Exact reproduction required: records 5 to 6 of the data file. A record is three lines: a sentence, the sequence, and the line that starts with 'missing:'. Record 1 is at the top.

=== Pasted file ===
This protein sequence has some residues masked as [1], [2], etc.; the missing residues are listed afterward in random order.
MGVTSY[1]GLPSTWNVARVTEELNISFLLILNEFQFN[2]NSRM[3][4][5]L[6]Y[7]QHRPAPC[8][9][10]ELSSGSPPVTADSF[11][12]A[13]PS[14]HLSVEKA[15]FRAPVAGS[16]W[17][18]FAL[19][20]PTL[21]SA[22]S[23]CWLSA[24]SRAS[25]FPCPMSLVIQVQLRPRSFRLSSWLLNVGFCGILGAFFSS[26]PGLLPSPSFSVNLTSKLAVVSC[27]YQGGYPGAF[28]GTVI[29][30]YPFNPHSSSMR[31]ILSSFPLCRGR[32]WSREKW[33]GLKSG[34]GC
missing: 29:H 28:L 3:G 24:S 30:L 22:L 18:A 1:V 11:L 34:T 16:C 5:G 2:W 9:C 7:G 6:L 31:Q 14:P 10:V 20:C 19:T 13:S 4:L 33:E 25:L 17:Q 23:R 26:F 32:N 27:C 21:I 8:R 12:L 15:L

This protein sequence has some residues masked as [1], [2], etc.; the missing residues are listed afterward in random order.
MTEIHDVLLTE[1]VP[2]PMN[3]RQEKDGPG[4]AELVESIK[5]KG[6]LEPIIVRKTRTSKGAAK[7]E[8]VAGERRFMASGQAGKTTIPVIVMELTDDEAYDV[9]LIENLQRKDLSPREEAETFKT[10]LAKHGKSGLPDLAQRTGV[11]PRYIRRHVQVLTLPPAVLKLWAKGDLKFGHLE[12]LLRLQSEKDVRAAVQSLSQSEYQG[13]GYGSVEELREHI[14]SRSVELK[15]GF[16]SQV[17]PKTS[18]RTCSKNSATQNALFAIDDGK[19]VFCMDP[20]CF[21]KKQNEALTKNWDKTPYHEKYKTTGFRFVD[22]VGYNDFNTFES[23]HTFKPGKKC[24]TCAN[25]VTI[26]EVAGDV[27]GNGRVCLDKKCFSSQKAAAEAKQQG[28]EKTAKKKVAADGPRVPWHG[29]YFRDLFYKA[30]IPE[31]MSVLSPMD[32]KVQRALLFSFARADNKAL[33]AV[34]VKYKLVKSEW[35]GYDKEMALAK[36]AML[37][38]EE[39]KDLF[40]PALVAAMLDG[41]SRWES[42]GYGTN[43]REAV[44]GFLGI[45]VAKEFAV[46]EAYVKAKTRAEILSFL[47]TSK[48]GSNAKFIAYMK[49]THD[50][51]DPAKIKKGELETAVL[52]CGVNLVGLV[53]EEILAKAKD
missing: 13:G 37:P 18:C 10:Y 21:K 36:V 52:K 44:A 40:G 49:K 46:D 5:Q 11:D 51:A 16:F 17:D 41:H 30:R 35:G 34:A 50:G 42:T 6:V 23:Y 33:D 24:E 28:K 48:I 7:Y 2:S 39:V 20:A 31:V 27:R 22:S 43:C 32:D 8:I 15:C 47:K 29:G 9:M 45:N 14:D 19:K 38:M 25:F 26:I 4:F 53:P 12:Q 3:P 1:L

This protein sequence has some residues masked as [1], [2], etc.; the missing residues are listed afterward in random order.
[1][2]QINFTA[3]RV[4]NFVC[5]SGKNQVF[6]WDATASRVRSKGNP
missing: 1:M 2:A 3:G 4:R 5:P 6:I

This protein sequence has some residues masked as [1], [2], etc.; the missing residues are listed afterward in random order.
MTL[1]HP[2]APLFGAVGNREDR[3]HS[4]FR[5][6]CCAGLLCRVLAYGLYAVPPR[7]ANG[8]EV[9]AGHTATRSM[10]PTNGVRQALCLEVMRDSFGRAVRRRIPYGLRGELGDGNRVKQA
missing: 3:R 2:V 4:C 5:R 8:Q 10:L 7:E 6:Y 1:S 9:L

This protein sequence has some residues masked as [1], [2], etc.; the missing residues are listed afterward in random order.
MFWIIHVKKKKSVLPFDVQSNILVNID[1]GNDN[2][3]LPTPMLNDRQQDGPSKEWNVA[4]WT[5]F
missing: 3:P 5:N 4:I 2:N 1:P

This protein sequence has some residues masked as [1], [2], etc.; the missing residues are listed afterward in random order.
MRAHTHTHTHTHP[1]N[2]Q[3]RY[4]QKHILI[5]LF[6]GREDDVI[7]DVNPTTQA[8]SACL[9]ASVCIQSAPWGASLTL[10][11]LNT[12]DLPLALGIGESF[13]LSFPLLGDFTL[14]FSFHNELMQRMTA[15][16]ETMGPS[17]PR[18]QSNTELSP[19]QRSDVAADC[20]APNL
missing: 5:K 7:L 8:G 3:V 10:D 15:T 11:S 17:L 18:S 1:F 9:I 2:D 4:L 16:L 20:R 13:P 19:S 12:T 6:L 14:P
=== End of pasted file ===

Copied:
This protein sequence has some residues masked as [1], [2], etc.; the missing residues are listed afterward in random order.
MFWIIHVKKKKSVLPFDVQSNILVNID[1]GNDN[2][3]LPTPMLNDRQQDGPSKEWNVA[4]WT[5]F
missing: 3:P 5:N 4:I 2:N 1:P

This protein sequence has some residues masked as [1], [2], etc.; the missing residues are listed afterward in random order.
MRAHTHTHTHTHP[1]N[2]Q[3]RY[4]QKHILI[5]LF[6]GREDDVI[7]DVNPTTQA[8]SACL[9]ASVCIQSAPWGASLTL[10][11]LNT[12]DLPLALGIGESF[13]LSFPLLGDFTL[14]FSFHNELMQRMTA[15][16]ETMGPS[17]PR[18]QSNTELSP[19]QRSDVAADC[20]APNL
missing: 5:K 7:L 8:G 3:V 10:D 15:T 11:S 17:L 18:S 1:F 9:I 2:D 4:L 16:L 20:R 13:P 19:S 12:T 6:L 14:P